UPSTATE (North & East of Albany) 43rd District: Democrat and union leader Shaun Francis is challenging GOP incumbent Kathy Marchione, perhaps the most conservative member of the Senate. This district, east and north of Albany, was the home of former Majority Leader Joseph Bruno, who did more to weaken rent regulations in 1997 and 2003 than anyone else in Albany. It will be an uphill battle, but Francis is running a vigorous campaign.
FROM MONTGOMERY & SCHENECTADY TO ULSTER 46th District: This district, on the west side of the Hudson River from Montgomery and Schenectady counties south to Ulster County, is the 63rd seat added by the Republicans in the 2012 redistricting. They tailored it for millionaire real-estate developer George Amedore, who lost by 18 votes to pro-tenant Cecelia Tkaczyk that year, but won the seat in 2014, when turnout was much lower. Democrat Sara Niccoli, a farmer who headed the Labor-Religious Coalition of New York State for several years, has a real shot at unseating Amedore.
BUFFALO AREA 60th District: Democratic incumbent Marc Panepinto, who has been a supporter of tenants, is not seeking a second term for this Buffalo-area seat. With Assemblymember Sean Ryan deciding to run for re-election, Amber Small, head of a Buffalo neighborhood association, might be the Democratic candidate. The GOP candidate will be Erie County Clerk Chris Jacobs.
While there are no competitive Senate races in New York City in the general election, there are two Democratic primaries Sept. 13 where one candidate is clearly more pro-tenant.
WILLIAMSBURG 18th District: Debbie Medina, a longtime tenant organizer at Los Sures in Williamsburg, is challenging incumbent Martin Malavé Dilan in this Brooklyn district, which stretches from Williamsburg to East New York. As a City Councilmember in 1994, Dilan cast one of the deciding votes to enact vacancy decontrol, three years before the state expanded it. Medina, who ran a surprisingly strong challenge against him two years ago, was recently endorsed by Tenants PAC, Make the Road New York Action, and New York Communities for Change. If she wins, Medina would give tenants an unrelenting and passionate advocate inside the private meetings of the Democratic Senate Conference.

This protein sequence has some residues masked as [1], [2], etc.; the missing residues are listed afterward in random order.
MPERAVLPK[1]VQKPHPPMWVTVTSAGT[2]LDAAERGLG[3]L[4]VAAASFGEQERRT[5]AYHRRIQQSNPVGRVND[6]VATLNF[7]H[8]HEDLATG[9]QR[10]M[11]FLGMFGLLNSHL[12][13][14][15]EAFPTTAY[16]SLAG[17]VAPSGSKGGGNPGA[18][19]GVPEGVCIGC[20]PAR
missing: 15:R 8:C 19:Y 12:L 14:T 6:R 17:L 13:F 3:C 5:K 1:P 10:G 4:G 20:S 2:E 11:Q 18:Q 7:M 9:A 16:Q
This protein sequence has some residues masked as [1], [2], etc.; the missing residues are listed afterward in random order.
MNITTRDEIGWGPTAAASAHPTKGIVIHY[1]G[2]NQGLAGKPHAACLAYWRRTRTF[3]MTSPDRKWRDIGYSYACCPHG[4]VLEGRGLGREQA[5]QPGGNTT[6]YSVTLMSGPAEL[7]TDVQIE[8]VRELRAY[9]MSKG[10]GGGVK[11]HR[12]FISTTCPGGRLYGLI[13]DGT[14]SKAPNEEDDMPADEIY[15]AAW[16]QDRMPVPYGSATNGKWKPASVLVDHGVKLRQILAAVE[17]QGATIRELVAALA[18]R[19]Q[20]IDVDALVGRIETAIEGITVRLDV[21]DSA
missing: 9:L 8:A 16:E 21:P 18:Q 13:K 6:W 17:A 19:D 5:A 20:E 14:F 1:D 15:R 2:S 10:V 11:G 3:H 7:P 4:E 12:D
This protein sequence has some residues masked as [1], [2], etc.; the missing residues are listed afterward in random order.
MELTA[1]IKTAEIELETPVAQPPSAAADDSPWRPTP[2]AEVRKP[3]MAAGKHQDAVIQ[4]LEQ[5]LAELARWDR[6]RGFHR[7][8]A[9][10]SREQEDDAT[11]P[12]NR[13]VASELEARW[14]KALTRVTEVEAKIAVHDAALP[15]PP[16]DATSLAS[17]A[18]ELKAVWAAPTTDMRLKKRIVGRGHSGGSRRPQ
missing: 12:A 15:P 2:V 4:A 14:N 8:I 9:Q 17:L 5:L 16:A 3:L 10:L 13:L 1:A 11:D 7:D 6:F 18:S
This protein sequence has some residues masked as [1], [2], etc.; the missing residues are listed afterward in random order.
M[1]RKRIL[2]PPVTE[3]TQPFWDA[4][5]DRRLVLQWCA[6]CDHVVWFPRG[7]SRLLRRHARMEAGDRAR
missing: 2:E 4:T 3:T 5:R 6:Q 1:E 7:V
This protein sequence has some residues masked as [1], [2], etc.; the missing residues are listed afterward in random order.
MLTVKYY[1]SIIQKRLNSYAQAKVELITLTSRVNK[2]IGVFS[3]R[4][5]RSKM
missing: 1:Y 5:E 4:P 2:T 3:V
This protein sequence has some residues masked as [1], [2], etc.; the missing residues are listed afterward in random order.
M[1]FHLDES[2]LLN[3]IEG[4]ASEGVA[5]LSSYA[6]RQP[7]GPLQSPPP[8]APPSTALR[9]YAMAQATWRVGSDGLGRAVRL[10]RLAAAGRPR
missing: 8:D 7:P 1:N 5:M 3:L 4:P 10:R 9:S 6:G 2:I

NW BRONX 33rd District: Pro-tenant Gustavo Rivera, who defeated the corrupt Pedro Espada in 2010, is once again facing a challenge from Councilmember Fernando Cabrera for this northwest Bronx seat. Cabrera’s 2014 campaign, which relied on a great deal of landlord money, was marked by campaign-finance violations.
What about the Independent Democratic Caucus (IDC) ?
Even if the Democrats win a numerical majority on November 8, the five turncoat Democrats in the so-called Independent Democratic Conference could keep the Republicans in charge, as they did when Democrats won a 33-30 majority in 2012. The IDC was formed by Jeffrey Klein (Bronx/Westchester) after the 2010 election, because he was angry that his fellow Democrats would not make him their leader.
Klein, whose district includes a large number of tenants, raises gigantic amounts of money from the real-estate lobby. During the two years he was co-leader with Republican Dean Skelos, the Senate did not pass a single pro-tenant bill.
If the Democrats win a narrow majority, there is a danger that Klein and his fellow turncoats—Diane Savino (Staten Island/Brooklyn), Tony Avella (Queens), David Carlucci (Rockland County), and David Valesky (Syracuse)—could cut a similar deal with GOP leader John Flanagan. However, if the Democrats pick up enough seats, they will be under a lot of pressure to return to the mainstream conference.
The math works out as follows: The Democrats need to hold the Kaminsky, Latimer, and Panepinto seats, and pick up another four or five seats on Long Island and upstate. This is a tall order, even in a presidential year. Tenants need to work hard to help the Democrats. Otherwise, rent regulation will soon be a thing of the past.
We cannot count on any significant help from Governor Andrew Cuomo. The titular head of the state Democratic Party clearly does not want a Democratic state Senate. In 2012, he abandoned promises to ensure nonpartisan redistricting and let the Republicans gerrymander the Senate. In 2013, he helped engineer the GOP-IDC alliance. In 2014, he made only a token effort to act on his promise to help win a Democratic majority. Cuomo will probably endorse one or two Democratic Senate candidates, then sit on his hands.
Despite his attempts to position himself as a defender of tenants, the governor has refused to advocate the repeal of vacancy deregulation and has utterly failed to close other loopholes in the rent laws. In his State of the State speech in January 2015, five months before the deadline to renew the rent laws, he did not even mention them.
Michael McKee is treasurer of Tenants Political Action Committee and a board member of Met Council, Inc